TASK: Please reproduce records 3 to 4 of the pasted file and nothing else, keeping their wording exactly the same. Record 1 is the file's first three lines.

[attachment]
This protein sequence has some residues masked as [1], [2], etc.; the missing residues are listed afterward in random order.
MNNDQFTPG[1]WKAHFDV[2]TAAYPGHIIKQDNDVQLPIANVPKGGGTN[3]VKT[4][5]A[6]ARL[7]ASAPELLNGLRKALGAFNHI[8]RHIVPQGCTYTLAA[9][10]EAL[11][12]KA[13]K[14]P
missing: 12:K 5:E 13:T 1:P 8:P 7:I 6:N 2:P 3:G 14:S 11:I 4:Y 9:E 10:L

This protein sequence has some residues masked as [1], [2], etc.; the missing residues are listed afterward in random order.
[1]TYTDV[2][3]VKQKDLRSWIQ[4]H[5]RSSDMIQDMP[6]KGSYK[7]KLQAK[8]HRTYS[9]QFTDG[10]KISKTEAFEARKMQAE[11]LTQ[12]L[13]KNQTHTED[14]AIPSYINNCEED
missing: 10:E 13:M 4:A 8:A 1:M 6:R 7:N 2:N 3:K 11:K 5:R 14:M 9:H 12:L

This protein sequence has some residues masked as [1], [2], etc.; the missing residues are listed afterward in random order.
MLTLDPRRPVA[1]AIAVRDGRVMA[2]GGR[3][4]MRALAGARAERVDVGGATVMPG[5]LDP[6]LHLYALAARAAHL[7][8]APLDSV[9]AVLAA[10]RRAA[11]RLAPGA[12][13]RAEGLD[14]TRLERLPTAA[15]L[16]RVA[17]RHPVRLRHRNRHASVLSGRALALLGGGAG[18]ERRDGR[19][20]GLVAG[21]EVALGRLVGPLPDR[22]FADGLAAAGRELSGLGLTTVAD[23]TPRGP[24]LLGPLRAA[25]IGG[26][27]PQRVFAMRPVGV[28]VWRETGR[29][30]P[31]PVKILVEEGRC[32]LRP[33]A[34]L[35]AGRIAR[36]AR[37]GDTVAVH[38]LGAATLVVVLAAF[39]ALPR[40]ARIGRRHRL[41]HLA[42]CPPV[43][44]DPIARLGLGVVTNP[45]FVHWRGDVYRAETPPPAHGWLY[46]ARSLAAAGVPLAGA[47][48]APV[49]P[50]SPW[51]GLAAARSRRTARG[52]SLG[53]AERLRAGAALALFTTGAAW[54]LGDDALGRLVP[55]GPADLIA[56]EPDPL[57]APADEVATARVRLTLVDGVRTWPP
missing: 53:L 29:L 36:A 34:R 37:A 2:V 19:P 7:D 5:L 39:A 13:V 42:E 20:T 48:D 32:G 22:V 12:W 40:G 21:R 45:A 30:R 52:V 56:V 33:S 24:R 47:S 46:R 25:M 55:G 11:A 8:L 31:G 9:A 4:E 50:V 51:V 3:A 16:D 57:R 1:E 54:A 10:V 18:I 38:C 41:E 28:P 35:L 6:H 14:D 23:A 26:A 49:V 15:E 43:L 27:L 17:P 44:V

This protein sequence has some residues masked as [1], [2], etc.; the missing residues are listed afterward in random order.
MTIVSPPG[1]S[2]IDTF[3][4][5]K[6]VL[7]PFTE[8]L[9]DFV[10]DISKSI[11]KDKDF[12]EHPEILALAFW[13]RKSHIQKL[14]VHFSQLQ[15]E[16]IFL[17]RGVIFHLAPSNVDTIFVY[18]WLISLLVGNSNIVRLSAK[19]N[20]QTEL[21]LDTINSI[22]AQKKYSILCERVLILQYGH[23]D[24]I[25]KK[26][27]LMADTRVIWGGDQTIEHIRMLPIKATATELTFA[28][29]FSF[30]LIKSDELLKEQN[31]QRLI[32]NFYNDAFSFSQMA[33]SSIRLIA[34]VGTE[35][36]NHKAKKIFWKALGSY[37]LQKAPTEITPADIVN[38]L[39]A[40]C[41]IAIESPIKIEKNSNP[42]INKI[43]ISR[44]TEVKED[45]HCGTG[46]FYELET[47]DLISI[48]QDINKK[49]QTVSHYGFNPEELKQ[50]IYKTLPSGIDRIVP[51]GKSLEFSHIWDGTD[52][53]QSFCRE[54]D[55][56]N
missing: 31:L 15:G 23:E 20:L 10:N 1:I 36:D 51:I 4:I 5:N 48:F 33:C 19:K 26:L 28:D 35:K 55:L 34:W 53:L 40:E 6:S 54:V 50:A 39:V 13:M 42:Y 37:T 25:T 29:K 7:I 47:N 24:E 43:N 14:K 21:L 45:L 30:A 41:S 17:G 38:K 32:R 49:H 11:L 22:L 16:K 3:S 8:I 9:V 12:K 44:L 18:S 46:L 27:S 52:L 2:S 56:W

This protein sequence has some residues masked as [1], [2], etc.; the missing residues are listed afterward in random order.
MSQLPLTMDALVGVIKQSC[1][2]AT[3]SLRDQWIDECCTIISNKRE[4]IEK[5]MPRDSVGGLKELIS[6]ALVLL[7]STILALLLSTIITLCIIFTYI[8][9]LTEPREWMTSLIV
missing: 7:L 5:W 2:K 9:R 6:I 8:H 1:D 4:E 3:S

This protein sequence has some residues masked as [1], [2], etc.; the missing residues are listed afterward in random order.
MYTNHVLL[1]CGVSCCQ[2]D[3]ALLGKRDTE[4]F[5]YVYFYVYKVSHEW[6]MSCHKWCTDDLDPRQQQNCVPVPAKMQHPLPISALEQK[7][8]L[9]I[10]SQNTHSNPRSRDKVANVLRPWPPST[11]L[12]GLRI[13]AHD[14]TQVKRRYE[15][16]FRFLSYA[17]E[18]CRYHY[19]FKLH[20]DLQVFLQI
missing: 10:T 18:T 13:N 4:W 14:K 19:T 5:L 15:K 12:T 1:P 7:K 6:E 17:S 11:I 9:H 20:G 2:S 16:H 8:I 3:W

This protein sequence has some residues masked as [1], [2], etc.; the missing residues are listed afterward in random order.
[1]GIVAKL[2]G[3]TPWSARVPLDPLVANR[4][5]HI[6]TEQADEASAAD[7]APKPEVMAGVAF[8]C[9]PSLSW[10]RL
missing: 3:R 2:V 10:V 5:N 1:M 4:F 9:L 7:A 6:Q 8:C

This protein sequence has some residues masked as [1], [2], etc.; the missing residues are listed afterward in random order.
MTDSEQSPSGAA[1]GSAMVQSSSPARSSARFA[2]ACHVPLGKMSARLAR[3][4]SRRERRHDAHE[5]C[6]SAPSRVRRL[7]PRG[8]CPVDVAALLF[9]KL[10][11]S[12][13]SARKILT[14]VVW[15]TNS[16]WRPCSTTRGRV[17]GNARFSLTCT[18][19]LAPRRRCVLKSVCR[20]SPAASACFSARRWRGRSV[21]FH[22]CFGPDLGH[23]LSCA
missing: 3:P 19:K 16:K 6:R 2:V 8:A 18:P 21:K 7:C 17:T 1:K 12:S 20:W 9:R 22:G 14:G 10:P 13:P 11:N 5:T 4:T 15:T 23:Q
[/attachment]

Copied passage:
This protein sequence has some residues masked as [1], [2], etc.; the missing residues are listed afterward in random order.
MLTLDPRRPVA[1]AIAVRDGRVMA[2]GGR[3][4]MRALAGARAERVDVGGATVMPG[5]LDP[6]LHLYALAARAAHL[7][8]APLDSV[9]AVLAA[10]RRAA[11]RLAPGA[12][13]RAEGLD[14]TRLERLPTAA[15]L[16]RVA[17]RHPVRLRHRNRHASVLSGRALALLGGGAG[18]ERRDGR[19][20]GLVAG[21]EVALGRLVGPLPDR[22]FADGLAAAGRELSGLGLTTVAD[23]TPRGP[24]LLGPLRAA[25]IGG[26][27]PQRVFAMRPVGV[28]VWRETGR[29][30]P[31]PVKILVEEGRC[32]LRP[33]A[34]L[35]AGRIAR[36]AR[37]GDTVAVH[38]LGAATLVVVLAAF[39]ALPR[40]ARIGRRHRL[41]HLA[42]CPPV[43][44]DPIARLGLGVVTNP[45]FVHWRGDVYRAETPPPAHGWLY[46]ARSLAAAGVPLAGA[47][48]APV[49]P[50]SPW[51]GLAAARSRRTARG[52]SLG[53]AERLRAGAALALFTTGAAW[54]LGDDALGRLVP[55]GPADLIA[56]EPDPL[57]APADEVATARVRLTLVDGVRTWPP
missing: 53:L 29:L 36:A 34:R 37:A 2:V 19:P 7:D 5:L 39:A 13:V 42:E 20:T 48:D 32:G 22:V 12:W 40:G 21:R 45:A 30:R 52:V 56:V 33:S 24:R 47:S 46:R 25:M 55:G 11:A 8:L 31:G 9:A 4:E 50:V 51:V 3:A 16:D 57:R 1:E 54:A 10:V 18:I 38:C 41:E 28:P 35:L 6:H 14:D 23:A 26:A 49:V 15:E 43:L 27:L 17:P 44:V

This protein sequence has some residues masked as [1], [2], etc.; the missing residues are listed afterward in random order.
MTIVSPPG[1]S[2]IDTF[3][4][5]K[6]VL[7]PFTE[8]L[9]DFV[10]DISKSI[11]KDKDF[12]EHPEILALAFW[13]RKSHIQKL[14]VHFSQLQ[15]E[16]IFL[17]RGVIFHLAPSNVDTIFVY[18]WLISLLVGNSNIVRLSAK[19]N[20]QTEL[21]LDTINSI[22]AQKKYSILCERVLILQYGH[23]D[24]I[25]KK[26][27]LMADTRVIWGGDQTIEHIRMLPIKATATELTFA[28][29]FSF[30]LIKSDELLKEQN[31]QRLI[32]NFYNDAFSFSQMA[33]SSIRLIA[34]VGTE[35][36]NHKAKKIFWKALGSY[37]LQKAPTEITPADIVN[38]L[39]A[40]C[41]IAIESPIKIEKNSNP[42]INKI[43]ISR[44]TEVKED[45]HCGTG[46]FYELET[47]DLISI[48]QDINKK[49]QTVSHYGFNPEELKQ[50]IYKTLPSGIDRIVP[51]GKSLEFSHIWDGTD[52][53]QSFCRE[54]D[55][56]N
missing: 31:L 15:G 23:E 20:L 10:N 1:I 36:D 51:I 4:I 5:N 48:F 33:C 19:K 26:L 28:D 35:K 55:L 34:W 53:L 40:E 6:S 54:V 50:A 39:V 13:M 42:Y 37:T 25:T 29:K 7:I 47:N 24:E 43:N 14:K 21:L 45:L 30:A 41:S 17:G 38:K 32:R 49:H 11:L 22:L 16:K 3:S 8:I 9:V 12:K 44:L 18:S 46:L 27:S 52:L 2:S 56:W